Water rates too high in West Kelowna

We all know that water is a very precious commodity.

To the editor:

Let’s discuss water and the water rate structure.

We all know that water is a very precious commodity. We, the humans, animals and plants, require a certain amount of water on a steady basis in order to survive.

The residents of Lakeview Heights were provided with water by the Lakeview Irrigation District. This was a cooperative where we were all part owners of this entity that was well managed, well run and financially sound for more than 60 years of its existence.

Upon the formation of the new municipality District of West Kelowna, the administration, with the blessing of our bureaucrats in Victoria, arbitrarily took over the water district without us, the co-owners of LID, having any opportunity to express our opinion on the matter.

Over the years our LID had continuously upgraded and enlarged the water storage capacity and maintained the pipeline system. Furthermore, our irrigation district had more than $1 million in the bank, as a contingency fund, should the need for a certain upgrade or repair to the system arise.

The hostile takeover of out LID was orchestrated by the council of the District of West Kelowna and its bureaucratic establishment in order to create a cash cow.

After the creation of the new municipality we were instantly introduced to a metering system with an escalated price structure per cubic metre.

I live on Boucherie Road on a 1.1-acre parcel of land. This land has been used to grow fruits and vegetables for more than 60 years.

At this time I am using one third less water per acre of land than the amount which was recommended by LID, in the 1950s, to grow fruit.

I was born and raised on a farm 67 years ago and have continued to operate a hobby farm to this day.

However, my water charge has skyrocketed by more than 250 per cent from $295.14 per year to $1,037.07 annually.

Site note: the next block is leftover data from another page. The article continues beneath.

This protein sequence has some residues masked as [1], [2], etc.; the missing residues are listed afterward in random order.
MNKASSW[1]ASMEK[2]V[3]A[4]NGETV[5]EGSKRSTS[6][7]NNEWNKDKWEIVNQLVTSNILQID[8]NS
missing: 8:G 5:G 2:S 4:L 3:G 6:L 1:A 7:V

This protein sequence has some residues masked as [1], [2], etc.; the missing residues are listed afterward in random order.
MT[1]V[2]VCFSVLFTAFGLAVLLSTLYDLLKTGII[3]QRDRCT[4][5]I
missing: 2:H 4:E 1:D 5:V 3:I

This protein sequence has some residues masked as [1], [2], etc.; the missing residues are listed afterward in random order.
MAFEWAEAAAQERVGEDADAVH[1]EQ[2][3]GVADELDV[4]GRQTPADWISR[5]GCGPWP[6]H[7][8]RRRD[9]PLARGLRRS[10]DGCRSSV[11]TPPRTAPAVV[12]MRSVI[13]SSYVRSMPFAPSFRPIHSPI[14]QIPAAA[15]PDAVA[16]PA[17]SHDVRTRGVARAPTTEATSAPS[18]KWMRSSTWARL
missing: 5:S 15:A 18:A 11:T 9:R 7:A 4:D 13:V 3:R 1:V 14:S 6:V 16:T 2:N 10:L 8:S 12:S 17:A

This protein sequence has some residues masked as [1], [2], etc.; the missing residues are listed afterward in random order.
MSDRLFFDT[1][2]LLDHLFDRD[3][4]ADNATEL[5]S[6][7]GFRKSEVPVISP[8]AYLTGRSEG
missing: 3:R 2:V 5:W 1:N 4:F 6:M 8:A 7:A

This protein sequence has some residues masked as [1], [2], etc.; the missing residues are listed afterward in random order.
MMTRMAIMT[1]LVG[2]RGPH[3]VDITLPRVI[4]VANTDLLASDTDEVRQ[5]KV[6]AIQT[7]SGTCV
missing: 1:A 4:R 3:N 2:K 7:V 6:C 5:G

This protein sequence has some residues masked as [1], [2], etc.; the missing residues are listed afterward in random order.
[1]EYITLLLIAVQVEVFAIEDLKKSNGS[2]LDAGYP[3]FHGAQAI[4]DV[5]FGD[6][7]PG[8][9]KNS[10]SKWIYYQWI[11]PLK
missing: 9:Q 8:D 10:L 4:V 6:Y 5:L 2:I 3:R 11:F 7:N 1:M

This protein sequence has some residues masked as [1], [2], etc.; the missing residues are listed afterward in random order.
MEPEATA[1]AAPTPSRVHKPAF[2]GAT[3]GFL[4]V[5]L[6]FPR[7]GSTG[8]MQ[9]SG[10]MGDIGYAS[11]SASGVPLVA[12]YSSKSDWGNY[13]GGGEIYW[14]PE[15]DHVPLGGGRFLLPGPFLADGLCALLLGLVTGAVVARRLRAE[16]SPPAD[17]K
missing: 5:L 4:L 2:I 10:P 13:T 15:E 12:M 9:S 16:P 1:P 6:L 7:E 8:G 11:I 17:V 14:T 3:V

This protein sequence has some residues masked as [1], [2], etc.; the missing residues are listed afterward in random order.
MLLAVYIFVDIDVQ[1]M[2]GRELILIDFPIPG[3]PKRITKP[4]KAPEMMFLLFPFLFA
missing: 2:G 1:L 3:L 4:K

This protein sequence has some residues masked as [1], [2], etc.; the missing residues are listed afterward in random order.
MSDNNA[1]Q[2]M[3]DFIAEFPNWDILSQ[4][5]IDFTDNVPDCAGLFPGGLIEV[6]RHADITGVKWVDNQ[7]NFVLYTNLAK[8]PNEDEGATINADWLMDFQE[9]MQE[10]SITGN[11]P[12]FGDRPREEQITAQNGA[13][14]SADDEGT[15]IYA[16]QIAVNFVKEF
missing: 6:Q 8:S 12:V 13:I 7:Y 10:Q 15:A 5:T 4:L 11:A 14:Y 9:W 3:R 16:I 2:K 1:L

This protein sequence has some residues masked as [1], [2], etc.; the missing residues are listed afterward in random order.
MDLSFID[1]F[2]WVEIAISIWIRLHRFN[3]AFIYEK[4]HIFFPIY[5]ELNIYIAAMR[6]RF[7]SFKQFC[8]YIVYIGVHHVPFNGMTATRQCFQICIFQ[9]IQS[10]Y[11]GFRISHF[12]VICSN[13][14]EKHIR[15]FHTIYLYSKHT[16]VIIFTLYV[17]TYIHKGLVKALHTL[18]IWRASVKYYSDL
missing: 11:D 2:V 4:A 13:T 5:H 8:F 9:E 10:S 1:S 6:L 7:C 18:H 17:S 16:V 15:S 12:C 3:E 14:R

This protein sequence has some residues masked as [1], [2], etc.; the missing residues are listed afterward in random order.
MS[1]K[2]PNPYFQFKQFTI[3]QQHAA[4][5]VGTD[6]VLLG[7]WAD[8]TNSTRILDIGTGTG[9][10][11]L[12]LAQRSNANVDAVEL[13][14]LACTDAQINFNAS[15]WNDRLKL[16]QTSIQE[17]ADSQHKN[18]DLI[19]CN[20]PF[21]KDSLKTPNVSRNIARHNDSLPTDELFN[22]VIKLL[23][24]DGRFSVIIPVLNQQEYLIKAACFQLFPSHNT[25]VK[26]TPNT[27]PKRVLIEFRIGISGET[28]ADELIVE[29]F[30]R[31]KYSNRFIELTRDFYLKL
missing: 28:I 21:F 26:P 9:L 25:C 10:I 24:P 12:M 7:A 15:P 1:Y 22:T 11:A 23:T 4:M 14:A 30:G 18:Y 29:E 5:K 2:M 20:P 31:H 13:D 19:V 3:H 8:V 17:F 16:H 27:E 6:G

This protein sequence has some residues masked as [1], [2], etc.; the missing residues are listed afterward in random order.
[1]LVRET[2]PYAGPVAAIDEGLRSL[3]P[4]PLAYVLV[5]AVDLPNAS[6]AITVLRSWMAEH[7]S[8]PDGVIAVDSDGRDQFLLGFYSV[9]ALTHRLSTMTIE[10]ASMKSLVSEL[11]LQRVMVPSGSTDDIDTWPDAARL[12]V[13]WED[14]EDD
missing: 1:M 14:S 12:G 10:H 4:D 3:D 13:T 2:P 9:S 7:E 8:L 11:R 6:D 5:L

Yes, there are a number of steps that can be taken in order to reduce the water requirement in the area, many of which I have instituted over the years.

Already, 35 years ago, I have planted deep-rooting trees in the front yard so that they are less susceptible to the drought conditions in the summers.

My grapes are being watered by drip irrigation that is being turned on for three watering cycles per year only.

The grassy area receives minimum watering to keep it in a green/brown condition.

However, my fruit trees and vegetable garden do require a regular amount of water to size and ripen the crop.

At the time of landscaping of another parcel on Industrial Road, I sought the advice local horticultural experts to learn which shrubs will survive our summers with less watering.

Now I water that landscaped area by one or two watering cycles per year only.

What is needed in this case is a tagging system of plants, at the nurseries, that will inform the consumers which plants are native to the area and what minimum amount of water will keep them alive once they are established.

Perhaps this is a project that the Okanagan Water Basin Board could undertake.

We have all moved here, because of our local climate, the proximity to lakes and mountains and the green appearance that has been created by the farmers in the area. All these factors are basic components for our tourism industry that is nicely creating local jobs.

Another major positive factor for the area is the clean air, rich with oxygen that can only be created by green plants.

Being that all humans, regardless of they are farmers or bureaucrats, breath the fresh air, the people living on small parcels or in apartments should also pay their fair share of the water costs for enjoying the local living conditions, much the same as we all pay the sunshine tax for living in the Okanagan.

Remember that plants and trees do not flourish because of water alone.

There is a lot of work required to grow and maintain healthy trees such as planting, pruning, thinning, spraying, picking and shipping to complete the cycle.

I am very concerned that we all pay for water fairly, including horse farmers and breeders.

Being that today nobody consumes horse meat as a food staple and we no longer use horses for transporting our freight and providing transportation, I therefore consider horses only as pets or a status symbol.

Why then should the other local citizens be subsidizing horse farmers for their lifestyle and supplying them with water at a farmer’s rate?

I sincerely hope that yet another water study, which is being done at this moment by our municipality, is being done by somebody who has lived on and worked the land as their profession.

May this be a warning to all citizens of the Westside that we are witnessing the creation of yet another bureaucratic monster, a municipality that provides well-paying jobs to many bureaucrats—at taxpayers’ expense.

Karl Loncaric,

West Kelowna

Kelowna Capital News